As noted previously, the law ends the 1969 ban on the use of space for military purposes, permitting the government to deploy high-resolution spy satellites. The law also calls for the creation of a cabinet-level space agency.
This effort was backed by an alliance of LDP boei zoku, industrial concerns, and defense ministry bureaucrats interested in promoting a “space vision for the national defense.”
I wonder what the US government makes of Japan’s pursuit of higher quality spy satellites and a more active space posture, in light of Ambassador Schieffer’s remarks this week. Does this program meet the ambassador’s approval? As this Mainichi article notes, there are fears among Japan’s defense establishment that in the event of a crisis it would take too long to get information on missile launches from the US. It seems reasonable to me that Japan would want more autonomous intelligence-gathering capabilities. I suspect that this aspect of the basic law helped bring the DPJ on board, considering that the DPJ’s hawks tend to emphasize more independence from the US than their LDP counterparts.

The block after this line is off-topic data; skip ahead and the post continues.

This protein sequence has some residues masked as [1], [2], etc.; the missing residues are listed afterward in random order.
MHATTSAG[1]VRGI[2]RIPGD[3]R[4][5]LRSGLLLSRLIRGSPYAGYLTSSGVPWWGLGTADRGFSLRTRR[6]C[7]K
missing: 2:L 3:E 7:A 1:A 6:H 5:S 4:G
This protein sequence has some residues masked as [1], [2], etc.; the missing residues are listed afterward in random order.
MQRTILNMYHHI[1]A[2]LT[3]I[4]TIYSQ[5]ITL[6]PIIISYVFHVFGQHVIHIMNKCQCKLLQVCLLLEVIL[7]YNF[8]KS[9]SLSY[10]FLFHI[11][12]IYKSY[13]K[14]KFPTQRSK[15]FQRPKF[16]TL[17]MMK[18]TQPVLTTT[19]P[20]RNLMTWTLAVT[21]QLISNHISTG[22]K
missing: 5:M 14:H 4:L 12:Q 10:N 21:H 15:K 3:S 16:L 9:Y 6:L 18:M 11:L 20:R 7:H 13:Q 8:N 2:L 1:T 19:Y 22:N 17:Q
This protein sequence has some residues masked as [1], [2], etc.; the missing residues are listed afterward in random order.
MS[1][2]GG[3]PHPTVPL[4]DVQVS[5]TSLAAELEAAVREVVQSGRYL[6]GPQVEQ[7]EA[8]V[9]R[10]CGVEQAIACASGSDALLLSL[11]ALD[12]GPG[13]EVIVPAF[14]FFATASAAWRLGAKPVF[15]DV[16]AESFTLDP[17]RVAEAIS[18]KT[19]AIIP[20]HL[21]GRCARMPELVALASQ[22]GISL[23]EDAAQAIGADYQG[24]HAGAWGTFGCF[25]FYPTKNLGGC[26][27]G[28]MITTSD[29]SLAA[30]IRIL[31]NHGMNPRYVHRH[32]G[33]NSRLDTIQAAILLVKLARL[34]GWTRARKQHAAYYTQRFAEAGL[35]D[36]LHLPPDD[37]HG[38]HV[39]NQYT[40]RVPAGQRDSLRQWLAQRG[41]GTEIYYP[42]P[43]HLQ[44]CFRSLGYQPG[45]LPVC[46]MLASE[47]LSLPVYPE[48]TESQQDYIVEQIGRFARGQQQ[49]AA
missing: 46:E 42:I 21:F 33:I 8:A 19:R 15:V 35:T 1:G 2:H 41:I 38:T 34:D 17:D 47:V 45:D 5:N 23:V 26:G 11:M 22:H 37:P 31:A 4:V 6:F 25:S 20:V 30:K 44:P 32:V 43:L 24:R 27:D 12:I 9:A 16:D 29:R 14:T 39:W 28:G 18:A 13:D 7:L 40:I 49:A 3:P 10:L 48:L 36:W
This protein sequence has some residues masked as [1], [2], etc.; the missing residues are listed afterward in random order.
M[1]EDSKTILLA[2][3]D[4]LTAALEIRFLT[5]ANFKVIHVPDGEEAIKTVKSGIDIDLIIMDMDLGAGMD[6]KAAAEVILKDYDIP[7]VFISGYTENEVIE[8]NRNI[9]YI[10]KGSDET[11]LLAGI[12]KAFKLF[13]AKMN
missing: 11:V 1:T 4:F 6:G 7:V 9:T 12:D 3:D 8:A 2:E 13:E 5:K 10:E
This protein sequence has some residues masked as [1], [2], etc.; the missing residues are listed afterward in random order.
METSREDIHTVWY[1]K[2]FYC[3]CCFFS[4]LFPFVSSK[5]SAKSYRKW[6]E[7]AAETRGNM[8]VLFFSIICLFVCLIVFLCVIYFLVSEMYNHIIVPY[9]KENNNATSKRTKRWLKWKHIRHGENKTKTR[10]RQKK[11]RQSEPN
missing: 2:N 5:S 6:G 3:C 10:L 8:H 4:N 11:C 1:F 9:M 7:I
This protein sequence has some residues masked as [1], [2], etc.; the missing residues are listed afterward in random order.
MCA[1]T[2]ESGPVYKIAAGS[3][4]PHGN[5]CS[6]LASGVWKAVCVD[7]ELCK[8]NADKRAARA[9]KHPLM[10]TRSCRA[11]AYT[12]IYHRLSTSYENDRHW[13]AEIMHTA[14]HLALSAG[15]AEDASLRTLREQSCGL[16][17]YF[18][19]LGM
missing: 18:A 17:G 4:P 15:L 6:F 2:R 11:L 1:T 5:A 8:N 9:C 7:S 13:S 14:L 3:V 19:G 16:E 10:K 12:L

While the law’s advocates stressed the importance of military satellites to aide the JSDF’s expeditionary capabilities, this is basic law is about defending the Japanese homeland. This is a prime example of Japan’s pursuit of a “hedgehog” defense policy. As Machimura Nobutaka said at a press conference Wednesday, the idea of Japan using this law for aggressive ends is absurd.
As Ross pointed out here, the US must recognize that “a more capable Japan is a more independent Japan.”